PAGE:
Polish smalec (SMAH-lets) is made from rendered white pork fat flavored with onion and garlic, spices that vary from region to region, and sometimes chopped apple. Sometimes skwarki (pork cracklings) are added for extra crunch.
See Lard Is Better for You Than You Think, below, after the directions to this recipe.
In the old days, peasants ate smalec as a kind of insulation against the cold weather. Today, it's often served with hearty bread as a complimentary starter at restaurants.
In the old days, peasants ate smalec as a kind of insulation against the cold weather. Today, it's often served with hearty bread as a complimentary starter even at the most elegant restaurants.
It is often served in a scooped-out bread bowl or bread loaf and, in the mountainous Zakopane region, it is often accompanied by moskole, a griddled potato pancake, which is very different from fried potato pancakes or placki ziemniaczane.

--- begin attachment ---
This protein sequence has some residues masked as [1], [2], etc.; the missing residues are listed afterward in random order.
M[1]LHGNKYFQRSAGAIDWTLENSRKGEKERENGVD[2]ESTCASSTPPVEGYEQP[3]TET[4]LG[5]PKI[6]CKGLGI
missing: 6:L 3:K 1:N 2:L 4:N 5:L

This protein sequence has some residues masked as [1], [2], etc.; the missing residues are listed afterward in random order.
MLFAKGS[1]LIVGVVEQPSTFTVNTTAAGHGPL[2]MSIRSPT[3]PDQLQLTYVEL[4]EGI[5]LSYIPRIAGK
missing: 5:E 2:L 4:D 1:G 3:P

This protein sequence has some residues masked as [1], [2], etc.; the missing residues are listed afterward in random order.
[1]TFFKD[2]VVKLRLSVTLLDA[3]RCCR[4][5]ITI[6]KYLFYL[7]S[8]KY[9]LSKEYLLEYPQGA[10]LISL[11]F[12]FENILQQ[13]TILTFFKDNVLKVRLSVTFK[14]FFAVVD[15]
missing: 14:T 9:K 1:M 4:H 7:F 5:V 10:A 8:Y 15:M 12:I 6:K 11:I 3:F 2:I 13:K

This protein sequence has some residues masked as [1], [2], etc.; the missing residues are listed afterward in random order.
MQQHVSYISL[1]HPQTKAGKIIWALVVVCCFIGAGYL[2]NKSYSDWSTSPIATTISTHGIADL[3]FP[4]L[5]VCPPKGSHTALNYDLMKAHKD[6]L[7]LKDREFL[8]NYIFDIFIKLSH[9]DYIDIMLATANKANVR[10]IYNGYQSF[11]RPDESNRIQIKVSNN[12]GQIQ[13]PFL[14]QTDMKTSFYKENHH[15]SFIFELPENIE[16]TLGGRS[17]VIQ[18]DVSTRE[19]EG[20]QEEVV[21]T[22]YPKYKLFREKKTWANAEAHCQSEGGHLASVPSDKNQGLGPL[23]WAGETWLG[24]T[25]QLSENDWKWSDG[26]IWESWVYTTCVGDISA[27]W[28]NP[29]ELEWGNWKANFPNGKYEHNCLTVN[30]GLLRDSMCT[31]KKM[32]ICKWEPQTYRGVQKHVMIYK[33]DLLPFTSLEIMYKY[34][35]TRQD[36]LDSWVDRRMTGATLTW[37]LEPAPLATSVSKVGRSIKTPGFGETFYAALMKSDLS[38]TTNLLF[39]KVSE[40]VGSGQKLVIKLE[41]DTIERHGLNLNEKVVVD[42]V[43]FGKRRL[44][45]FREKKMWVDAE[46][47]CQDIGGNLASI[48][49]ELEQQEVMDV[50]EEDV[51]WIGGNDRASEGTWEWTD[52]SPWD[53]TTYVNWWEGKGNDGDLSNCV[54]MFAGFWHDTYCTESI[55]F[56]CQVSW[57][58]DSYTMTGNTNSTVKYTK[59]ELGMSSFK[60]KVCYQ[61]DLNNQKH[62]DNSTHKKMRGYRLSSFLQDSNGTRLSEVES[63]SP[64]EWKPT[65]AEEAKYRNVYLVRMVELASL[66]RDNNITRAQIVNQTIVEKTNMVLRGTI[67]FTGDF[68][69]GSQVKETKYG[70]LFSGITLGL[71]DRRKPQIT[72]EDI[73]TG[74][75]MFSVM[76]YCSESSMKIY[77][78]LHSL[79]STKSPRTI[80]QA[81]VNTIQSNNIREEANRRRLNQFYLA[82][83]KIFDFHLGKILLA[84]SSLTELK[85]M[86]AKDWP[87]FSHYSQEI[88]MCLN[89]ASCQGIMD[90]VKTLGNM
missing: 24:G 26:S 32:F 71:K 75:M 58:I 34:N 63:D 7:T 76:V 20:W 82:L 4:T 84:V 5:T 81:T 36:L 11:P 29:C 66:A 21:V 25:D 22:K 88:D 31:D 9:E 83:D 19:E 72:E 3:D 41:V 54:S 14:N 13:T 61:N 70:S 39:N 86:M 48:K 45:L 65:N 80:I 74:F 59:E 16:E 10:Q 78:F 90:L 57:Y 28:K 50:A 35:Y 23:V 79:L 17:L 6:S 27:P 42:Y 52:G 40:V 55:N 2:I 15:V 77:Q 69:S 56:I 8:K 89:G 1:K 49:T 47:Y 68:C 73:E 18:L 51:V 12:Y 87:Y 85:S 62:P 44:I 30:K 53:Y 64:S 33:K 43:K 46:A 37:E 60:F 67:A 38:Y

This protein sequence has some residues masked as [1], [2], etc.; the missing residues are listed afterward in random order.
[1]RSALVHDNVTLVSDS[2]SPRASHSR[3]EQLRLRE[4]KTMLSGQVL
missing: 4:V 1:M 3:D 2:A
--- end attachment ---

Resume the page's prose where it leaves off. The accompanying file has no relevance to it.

Here is more about pork fat popular in Easter European cultures:
Smalec isn't unique to Polish cuisine, in Hungarian, it's known as disznózsír. Russians and Ukrainians call it (unrendered slices of pork fat), while Lithuanians say taukai. Croatians, Serbians and Slovenians say mast, Czechs and Slovaks say sádlo. Bulgarians say svinska mas, and Romanians say untură. And, of course rendered chicken fat is known as schmaltz in the Jewish culture.